Self-harm, Sexual Violence, and Abortion
My youngest daughter grew up terrified of the sound water makes when you pull a plug out of the bathtub. That hollow, slurping vortex as it drains. If she was left alone in the bathroom with the sound, she would scream out for me, hands cupping her ears, the sides of her mouth stretched taut. It’s the Devil trying to suck me away with him, she had told me once, an idea I assumed she must’ve picked up from some of the other kids at Sunday School. It’s only water, I would say, shaking her by her little shoulders, it’s only water.
When my daughter’s hysterical episodes continued, her grandmother advised me to go and get her Christened. But I took her to the doctor instead. The doctor told me that the fear of loud noises and monsters was a natural part of childhood, just the nervous system maturing. While he shone a torch in her ears on the examining table, he said that those fears, like the fear of the sound water makes when you pull a plug out the bathtub, would simply disappear over time. I nodded, wanting desperately to believe that every fear from childhood would simply disappear over time. As my daughter skipped through the clinic parking lot with a Fizzpop in her mouth, l imagined all her childhood fears just finding new places to hide as her body grew bigger. The same way bathwater eventually just disguises itself in the sea.
When I arrive home at the end of my shifts at the mall, I climbed out of my cashier’s uniform and ran a bath. Stretched out, glasses to the side, my ugly toes poking the mouth of the tap, this was the only part of my day where I got to swim inside myself. But even with the door closed, the light off, and my face submerged underwater; motherhood always had a way of floating me back to the surface. My body, a lifeboat for all the drowning flying ants. During my bath time, my three, now teenage daughters would step into the bathroom to see me, they said. One by one, they would sit down on the closed toilet seat lid. Most times, they’d just sit there in the dark saying nothing. But other times, while their father sat in the living-room with the tv blaring, we exorcised our demons by candlelight.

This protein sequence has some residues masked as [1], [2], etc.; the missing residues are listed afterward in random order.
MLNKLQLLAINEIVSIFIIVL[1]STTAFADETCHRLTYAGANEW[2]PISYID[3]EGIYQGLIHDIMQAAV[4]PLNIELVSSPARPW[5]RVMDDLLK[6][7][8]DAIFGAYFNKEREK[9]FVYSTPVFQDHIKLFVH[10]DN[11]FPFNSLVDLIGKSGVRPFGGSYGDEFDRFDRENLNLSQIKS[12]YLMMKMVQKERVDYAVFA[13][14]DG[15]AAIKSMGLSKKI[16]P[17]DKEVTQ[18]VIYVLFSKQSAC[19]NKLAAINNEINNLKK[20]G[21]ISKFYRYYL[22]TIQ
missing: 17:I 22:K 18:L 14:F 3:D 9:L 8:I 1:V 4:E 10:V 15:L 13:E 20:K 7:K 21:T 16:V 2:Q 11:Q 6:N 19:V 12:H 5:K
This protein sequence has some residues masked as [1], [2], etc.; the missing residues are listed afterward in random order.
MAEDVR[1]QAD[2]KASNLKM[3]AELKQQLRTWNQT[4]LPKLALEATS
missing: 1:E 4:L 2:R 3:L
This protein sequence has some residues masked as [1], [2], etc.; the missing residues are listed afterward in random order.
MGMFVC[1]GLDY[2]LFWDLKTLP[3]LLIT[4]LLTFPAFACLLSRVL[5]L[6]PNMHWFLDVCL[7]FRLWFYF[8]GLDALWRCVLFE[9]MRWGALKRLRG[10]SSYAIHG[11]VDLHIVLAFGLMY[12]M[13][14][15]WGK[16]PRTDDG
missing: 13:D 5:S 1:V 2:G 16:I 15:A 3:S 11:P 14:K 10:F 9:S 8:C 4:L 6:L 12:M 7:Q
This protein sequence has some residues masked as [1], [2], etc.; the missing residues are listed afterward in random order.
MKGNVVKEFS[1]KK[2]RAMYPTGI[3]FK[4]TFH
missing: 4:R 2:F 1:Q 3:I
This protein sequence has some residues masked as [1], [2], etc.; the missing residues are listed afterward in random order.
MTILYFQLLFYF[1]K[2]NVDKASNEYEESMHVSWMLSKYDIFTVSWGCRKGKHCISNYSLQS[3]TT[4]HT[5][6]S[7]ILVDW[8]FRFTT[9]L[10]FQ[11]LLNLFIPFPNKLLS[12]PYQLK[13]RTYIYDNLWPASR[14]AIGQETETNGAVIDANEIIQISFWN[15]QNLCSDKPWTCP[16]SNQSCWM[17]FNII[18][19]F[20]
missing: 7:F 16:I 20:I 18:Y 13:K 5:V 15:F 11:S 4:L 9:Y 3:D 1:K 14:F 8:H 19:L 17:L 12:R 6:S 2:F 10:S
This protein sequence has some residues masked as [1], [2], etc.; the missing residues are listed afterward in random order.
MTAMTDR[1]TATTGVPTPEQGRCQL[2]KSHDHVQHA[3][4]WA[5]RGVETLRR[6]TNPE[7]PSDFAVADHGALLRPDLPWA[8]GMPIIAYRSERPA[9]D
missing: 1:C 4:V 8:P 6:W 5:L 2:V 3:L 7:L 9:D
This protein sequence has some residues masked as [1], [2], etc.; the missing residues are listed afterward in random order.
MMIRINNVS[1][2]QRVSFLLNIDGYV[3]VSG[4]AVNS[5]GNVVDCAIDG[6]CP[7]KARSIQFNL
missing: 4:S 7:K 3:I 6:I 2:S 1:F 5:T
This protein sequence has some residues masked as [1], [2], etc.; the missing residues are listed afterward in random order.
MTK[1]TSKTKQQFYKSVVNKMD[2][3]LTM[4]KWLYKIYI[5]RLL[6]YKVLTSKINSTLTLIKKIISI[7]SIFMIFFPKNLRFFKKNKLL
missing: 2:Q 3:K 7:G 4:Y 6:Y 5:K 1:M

grade 8 disco / a man / a bathroom stall / please call me / i’m like a bird nelly furtado / two hands around a mouth / purple / a father’s friend / her fault / a bruise / a thigh / she didn’t see his face / the devil wear’s russian bear vodka / slit wrist lion razor / then he unclipped his belt buckle / don’t tell father / what happened next / my fault / back-alley abortion / deformed / please god forgive me / strobe lights / polystyrene cup / then he unclipped his belt buckle / i’m like a bird nelly furtado / please call me / don’t tell father / i’m gay / a uterus shaped like an hourglass / and so are the days of our lives said the foolish grandmother who spoke in tongues not knowing that god would never listen to a woman
Over the years, the bathroom became the place where my daughters and I scrubbed the crime scenes of all the women in our blood. This was our church, this was our prison.
Only later did I come to understand why my youngest daughter grew up terrified of the sound water makes when you pull a plug out of a bathtub, that hollow slurping vortex as it drains.
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